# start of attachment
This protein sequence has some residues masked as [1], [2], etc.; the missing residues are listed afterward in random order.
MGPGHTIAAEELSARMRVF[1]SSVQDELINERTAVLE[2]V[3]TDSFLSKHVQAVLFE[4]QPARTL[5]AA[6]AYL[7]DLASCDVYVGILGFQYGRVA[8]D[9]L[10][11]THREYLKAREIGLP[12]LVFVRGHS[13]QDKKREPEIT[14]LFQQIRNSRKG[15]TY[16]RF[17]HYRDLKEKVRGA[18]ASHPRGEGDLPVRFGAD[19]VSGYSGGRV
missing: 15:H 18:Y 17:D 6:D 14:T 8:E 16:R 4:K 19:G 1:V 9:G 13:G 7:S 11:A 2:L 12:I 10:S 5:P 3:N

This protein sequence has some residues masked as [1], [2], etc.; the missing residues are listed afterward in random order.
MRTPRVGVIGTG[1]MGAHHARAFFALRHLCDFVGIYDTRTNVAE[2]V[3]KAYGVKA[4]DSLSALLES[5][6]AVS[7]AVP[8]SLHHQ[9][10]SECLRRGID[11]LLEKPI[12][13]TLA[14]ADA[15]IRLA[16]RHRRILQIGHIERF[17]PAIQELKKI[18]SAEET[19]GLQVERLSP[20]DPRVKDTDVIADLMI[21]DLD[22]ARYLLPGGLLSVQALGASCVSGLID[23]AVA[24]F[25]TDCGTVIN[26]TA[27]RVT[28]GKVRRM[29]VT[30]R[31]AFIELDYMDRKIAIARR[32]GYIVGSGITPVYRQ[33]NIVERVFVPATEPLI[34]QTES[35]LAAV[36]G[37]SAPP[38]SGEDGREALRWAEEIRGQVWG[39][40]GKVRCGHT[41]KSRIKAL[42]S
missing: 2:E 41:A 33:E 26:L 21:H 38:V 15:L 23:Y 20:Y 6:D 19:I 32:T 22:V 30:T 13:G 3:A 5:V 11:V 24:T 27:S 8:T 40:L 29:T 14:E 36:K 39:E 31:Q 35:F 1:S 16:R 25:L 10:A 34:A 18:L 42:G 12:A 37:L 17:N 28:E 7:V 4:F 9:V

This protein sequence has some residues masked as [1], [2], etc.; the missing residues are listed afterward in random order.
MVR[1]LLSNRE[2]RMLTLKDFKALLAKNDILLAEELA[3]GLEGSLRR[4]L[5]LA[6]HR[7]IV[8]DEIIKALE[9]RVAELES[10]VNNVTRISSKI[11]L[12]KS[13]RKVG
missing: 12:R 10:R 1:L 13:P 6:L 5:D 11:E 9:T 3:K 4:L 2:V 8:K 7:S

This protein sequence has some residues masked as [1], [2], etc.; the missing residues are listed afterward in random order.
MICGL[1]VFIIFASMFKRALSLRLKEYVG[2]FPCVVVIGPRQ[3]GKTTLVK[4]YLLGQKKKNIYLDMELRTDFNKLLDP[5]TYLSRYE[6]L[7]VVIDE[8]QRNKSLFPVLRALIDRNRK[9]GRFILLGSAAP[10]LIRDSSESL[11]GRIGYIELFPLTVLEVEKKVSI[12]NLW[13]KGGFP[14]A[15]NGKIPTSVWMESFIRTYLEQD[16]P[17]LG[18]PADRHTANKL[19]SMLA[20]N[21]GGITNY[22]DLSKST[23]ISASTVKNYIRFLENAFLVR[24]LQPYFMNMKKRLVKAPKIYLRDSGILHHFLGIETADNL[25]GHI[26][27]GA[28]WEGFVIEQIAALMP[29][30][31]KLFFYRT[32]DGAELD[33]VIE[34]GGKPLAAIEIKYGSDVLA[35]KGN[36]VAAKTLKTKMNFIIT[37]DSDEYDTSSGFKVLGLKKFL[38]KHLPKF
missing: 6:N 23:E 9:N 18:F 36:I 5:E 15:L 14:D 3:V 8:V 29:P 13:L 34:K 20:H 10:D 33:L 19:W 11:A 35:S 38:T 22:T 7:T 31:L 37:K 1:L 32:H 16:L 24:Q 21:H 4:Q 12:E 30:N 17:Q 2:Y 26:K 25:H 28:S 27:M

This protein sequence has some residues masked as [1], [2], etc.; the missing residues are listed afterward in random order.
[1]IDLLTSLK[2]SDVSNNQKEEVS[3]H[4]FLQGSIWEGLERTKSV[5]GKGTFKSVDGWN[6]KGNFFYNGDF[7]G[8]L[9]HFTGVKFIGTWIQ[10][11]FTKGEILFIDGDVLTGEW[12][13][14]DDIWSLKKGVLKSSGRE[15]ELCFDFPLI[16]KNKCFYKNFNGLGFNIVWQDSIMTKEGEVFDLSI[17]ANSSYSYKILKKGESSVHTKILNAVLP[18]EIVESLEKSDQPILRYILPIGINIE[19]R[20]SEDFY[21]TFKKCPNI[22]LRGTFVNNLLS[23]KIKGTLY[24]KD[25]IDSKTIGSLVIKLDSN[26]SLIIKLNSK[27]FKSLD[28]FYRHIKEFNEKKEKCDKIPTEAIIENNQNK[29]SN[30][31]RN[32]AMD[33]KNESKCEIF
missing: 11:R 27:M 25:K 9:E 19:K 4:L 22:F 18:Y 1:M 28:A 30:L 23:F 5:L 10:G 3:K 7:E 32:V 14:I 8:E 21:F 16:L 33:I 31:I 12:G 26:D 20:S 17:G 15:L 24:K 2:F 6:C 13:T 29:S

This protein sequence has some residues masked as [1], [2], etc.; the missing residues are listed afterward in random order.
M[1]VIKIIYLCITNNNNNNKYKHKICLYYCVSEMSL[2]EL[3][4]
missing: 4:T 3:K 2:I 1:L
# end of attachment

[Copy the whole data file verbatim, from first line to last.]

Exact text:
This protein sequence has some residues masked as [1], [2], etc.; the missing residues are listed afterward in random order.
MGPGHTIAAEELSARMRVF[1]SSVQDELINERTAVLE[2]V[3]TDSFLSKHVQAVLFE[4]QPARTL[5]AA[6]AYL[7]DLASCDVYVGILGFQYGRVA[8]D[9]L[10][11]THREYLKAREIGLP[12]LVFVRGHS[13]QDKKREPEIT[14]LFQQIRNSRKG[15]TY[16]RF[17]HYRDLKEKVRGA[18]ASHPRGEGDLPVRFGAD[19]VSGYSGGRV
missing: 15:H 18:Y 17:D 6:D 14:T 8:E 16:R 4:K 19:G 1:V 9:G 13:G 7:S 11:A 2:L 12:I 10:S 5:P 3:N

This protein sequence has some residues masked as [1], [2], etc.; the missing residues are listed afterward in random order.
MRTPRVGVIGTG[1]MGAHHARAFFALRHLCDFVGIYDTRTNVAE[2]V[3]KAYGVKA[4]DSLSALLES[5][6]AVS[7]AVP[8]SLHHQ[9][10]SECLRRGID[11]LLEKPI[12][13]TLA[14]ADA[15]IRLA[16]RHRRILQIGHIERF[17]PAIQELKKI[18]SAEET[19]GLQVERLSP[20]DPRVKDTDVIADLMI[21]DLD[22]ARYLLPGGLLSVQALGASCVSGLID[23]AVA[24]F[25]TDCGTVIN[26]TA[27]RVT[28]GKVRRM[29]VT[30]R[31]AFIELDYMDRKIAIARR[32]GYIVGSGITPVYRQ[33]NIVERVFVPATEPLI[34]QTES[35]LAAV[36]G[37]SAPP[38]SGEDGREALRWAEEIRGQVWG[39][40]GKVRCGHT[41]KSRIKAL[42]S
missing: 2:E 41:A 33:E 26:L 21:H 38:V 15:L 23:Y 20:Y 6:D 19:I 32:T 22:V 30:T 13:G 3:A 5:V 11:V 24:T 27:S 8:T 40:L 29:T 14:E 36:K 39:E 31:Q 35:F 1:S 16:R 25:L 10:A 34:A 18:L 42:G 12:A 37:L 17:N 28:E 7:V 4:F 9:V

This protein sequence has some residues masked as [1], [2], etc.; the missing residues are listed afterward in random order.
MVR[1]LLSNRE[2]RMLTLKDFKALLAKNDILLAEELA[3]GLEGSLRR[4]L[5]LA[6]HR[7]IV[8]DEIIKALE[9]RVAELES[10]VNNVTRISSKI[11]L[12]KS[13]RKVG
missing: 12:R 10:R 1:L 13:P 6:L 5:D 11:E 9:T 3:K 4:L 2:V 8:K 7:S

This protein sequence has some residues masked as [1], [2], etc.; the missing residues are listed afterward in random order.
MICGL[1]VFIIFASMFKRALSLRLKEYVG[2]FPCVVVIGPRQ[3]GKTTLVK[4]YLLGQKKKNIYLDMELRTDFNKLLDP[5]TYLSRYE[6]L[7]VVIDE[8]QRNKSLFPVLRALIDRNRK[9]GRFILLGSAAP[10]LIRDSSESL[11]GRIGYIELFPLTVLEVEKKVSI[12]NLW[13]KGGFP[14]A[15]NGKIPTSVWMESFIRTYLEQD[16]P[17]LG[18]PADRHTANKL[19]SMLA[20]N[21]GGITNY[22]DLSKST[23]ISASTVKNYIRFLENAFLVR[24]LQPYFMNMKKRLVKAPKIYLRDSGILHHFLGIETADNL[25]GHI[26][27]GA[28]WEGFVIEQIAALMP[29][30][31]KLFFYRT[32]DGAELD[33]VIE[34]GGKPLAAIEIKYGSDVLA[35]KGN[36]VAAKTLKTKMNFIIT[37]DSDEYDTSSGFKVLGLKKFL[38]KHLPKF
missing: 6:N 23:E 9:N 18:F 36:I 5:E 15:L 14:D 3:V 8:V 29:P 13:L 34:K 20:H 10:D 33:L 19:W 11:A 35:S 38:T 22:T 7:T 31:L 37:K 1:L 32:H 16:L 24:Q 21:H 4:Q 12:E 30:N 17:Q 2:Y 26:K 25:H 28:S 27:M

This protein sequence has some residues masked as [1], [2], etc.; the missing residues are listed afterward in random order.
[1]IDLLTSLK[2]SDVSNNQKEEVS[3]H[4]FLQGSIWEGLERTKSV[5]GKGTFKSVDGWN[6]KGNFFYNGDF[7]G[8]L[9]HFTGVKFIGTWIQ[10][11]FTKGEILFIDGDVLTGEW[12][13][14]DDIWSLKKGVLKSSGRE[15]ELCFDFPLI[16]KNKCFYKNFNGLGFNIVWQDSIMTKEGEVFDLSI[17]ANSSYSYKILKKGESSVHTKILNAVLP[18]EIVESLEKSDQPILRYILPIGINIE[19]R[20]SEDFY[21]TFKKCPNI[22]LRGTFVNNLLS[23]KIKGTLY[24]KD[25]IDSKTIGSLVIKLDSN[26]SLIIKLNSK[27]FKSLD[28]FYRHIKEFNEKKEKCDKIPTEAIIENNQNK[29]SN[30][31]RN[32]AMD[33]KNESKCEIF
missing: 11:R 27:M 25:K 9:E 19:K 4:L 22:F 18:Y 1:M 28:A 30:L 23:F 5:L 10:G 3:K 7:E 32:V 14:I 8:E 21:F 16:L 33:I 31:I 12:G 26:D 20:S 17:G 15:L 24:K 2:F 6:C 13:T 29:S

This protein sequence has some residues masked as [1], [2], etc.; the missing residues are listed afterward in random order.
M[1]VIKIIYLCITNNNNNNKYKHKICLYYCVSEMSL[2]EL[3][4]
missing: 4:T 3:K 2:I 1:L